Captives and Kings was about being in the wrong place at the wrong time, and about how the sin of one family member can impact the lives of so many innocent people. I had a hard time putting this book down. If you love historical fiction, this novel covers points of history rarely covered anywhere else in novel form.
Behind the scenes May 10, 2007
Reviewed by Joanne Benham for Reader Views (4/07)
"Captives and Kings" continues the Mackenzie family saga that started in "Crown of Fire." The year is 1605 and there's a plot afoot to kill King James of England. Ransom's sons, Andrew and Phillip, are now middle-aged with grown children and are living and working in London, Andrew as a middle-level associate to King James' religious council and Phillip working as a mapmaker with his son, Peter, now 20, working as an apprentice. As Peter's skills grew, Phillip began to leave more and more of the work in his hands while he went off on mysterious errands, not telling Peter where he went but sometimes returning home with large sums of money.
The two brothers are estranged, not having spoken in several years, when Andrew hears rumors of a plot to assassinate King James I and the members of both houses of the Parliament by blowing up Westminster Palace at the opening session of the 1605 Parliament. As more details trickle in, inferences that a man named Mackenzie might be involved reach Andrew. When Andrew hears that gunpowder is to be used, he knows that Phillip, whether knowingly or not, could be involved, for Phillip was a master with explosives. When Andrew confronts Phillip, Phillip acknowledges that he had spoken to Guy Fawkes about where to find the best fuses in London, but swears he was told they were needed to remove stumps from Fawkes' estate.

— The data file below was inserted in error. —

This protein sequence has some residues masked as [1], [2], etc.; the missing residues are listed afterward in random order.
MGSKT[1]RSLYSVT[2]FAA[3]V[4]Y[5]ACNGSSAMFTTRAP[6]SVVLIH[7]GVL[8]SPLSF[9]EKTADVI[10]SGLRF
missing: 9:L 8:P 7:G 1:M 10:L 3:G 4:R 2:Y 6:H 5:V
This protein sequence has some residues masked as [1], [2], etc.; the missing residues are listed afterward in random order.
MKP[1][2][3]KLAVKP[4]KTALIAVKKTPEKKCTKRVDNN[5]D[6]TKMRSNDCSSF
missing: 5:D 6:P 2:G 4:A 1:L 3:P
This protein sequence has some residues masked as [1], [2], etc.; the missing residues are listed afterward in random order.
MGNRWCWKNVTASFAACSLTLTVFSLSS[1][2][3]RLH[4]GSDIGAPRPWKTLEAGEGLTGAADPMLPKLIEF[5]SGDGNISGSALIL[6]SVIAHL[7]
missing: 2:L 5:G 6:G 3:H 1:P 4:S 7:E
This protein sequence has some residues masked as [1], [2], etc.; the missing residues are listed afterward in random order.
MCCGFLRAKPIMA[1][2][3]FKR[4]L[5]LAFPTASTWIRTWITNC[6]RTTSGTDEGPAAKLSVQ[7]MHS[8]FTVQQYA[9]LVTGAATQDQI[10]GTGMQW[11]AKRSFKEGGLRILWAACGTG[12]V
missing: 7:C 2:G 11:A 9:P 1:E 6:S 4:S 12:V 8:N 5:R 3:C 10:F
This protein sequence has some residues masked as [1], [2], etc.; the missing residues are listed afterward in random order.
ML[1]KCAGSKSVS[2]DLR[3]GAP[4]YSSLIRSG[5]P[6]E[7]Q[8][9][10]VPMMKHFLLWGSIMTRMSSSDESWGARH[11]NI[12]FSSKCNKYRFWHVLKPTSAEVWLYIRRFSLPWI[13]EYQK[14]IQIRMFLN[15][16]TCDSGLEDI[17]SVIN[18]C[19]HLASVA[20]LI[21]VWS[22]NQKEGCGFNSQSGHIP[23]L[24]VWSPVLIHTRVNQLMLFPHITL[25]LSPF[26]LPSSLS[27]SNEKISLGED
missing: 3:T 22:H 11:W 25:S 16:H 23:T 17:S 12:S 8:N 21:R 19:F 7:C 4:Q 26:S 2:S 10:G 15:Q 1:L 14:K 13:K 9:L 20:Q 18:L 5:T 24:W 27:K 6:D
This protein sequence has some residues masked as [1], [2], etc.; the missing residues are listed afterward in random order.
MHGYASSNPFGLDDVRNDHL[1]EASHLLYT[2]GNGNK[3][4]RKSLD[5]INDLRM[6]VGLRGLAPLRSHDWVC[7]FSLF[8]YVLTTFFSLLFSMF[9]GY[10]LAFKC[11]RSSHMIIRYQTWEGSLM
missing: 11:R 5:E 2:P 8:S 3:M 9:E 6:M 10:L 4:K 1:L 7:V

As more of the conspirators are brought in for questioning, Andrew convinces Phillip to leave England and set sail for the New World under a different name. To Peter's anguish, he finds that he must leave too or face death for treason. Now he has to leave his country and his new love, Rose Heatherton, forever. So Phillip and Peter set sail for the New World, Phillip with excitement, Peter with deep regret.
The book gives you a behind-the-scenes look at historical events, such as the Gunpowder Plot and the writing of the King James Bible. I never really gave it much thought, but as I read, I could imagine the men sitting day after day, arguing some fine point of theology as they rewrote the Bible. And I was reminded of the fact that they wrote it all by hand and with no source of light except the sun and fire.
Another thing that impressed me about "Captives and Kings" is that it doesn't sugarcoat life in those times. It was hard. People lost everything and were thrown out on the street. Parents lost far too many of their children to disease and accidents. The authors kill off leading characters because that happens in life. I enjoyed the book so much that I bought the first book in the series as soon as I finished this one. And as far as my history can remember, the events talked about happened just as they describe.
Another Wonderful Offering Apr 18, 2007
Janet and Craig have written another wonderful novel that conveys historical truth and biblical principles. If you love historial fiction, you will love this book. I have read all of their books and this one is especially impacting and well written. Get a copy...you'll enjoy it!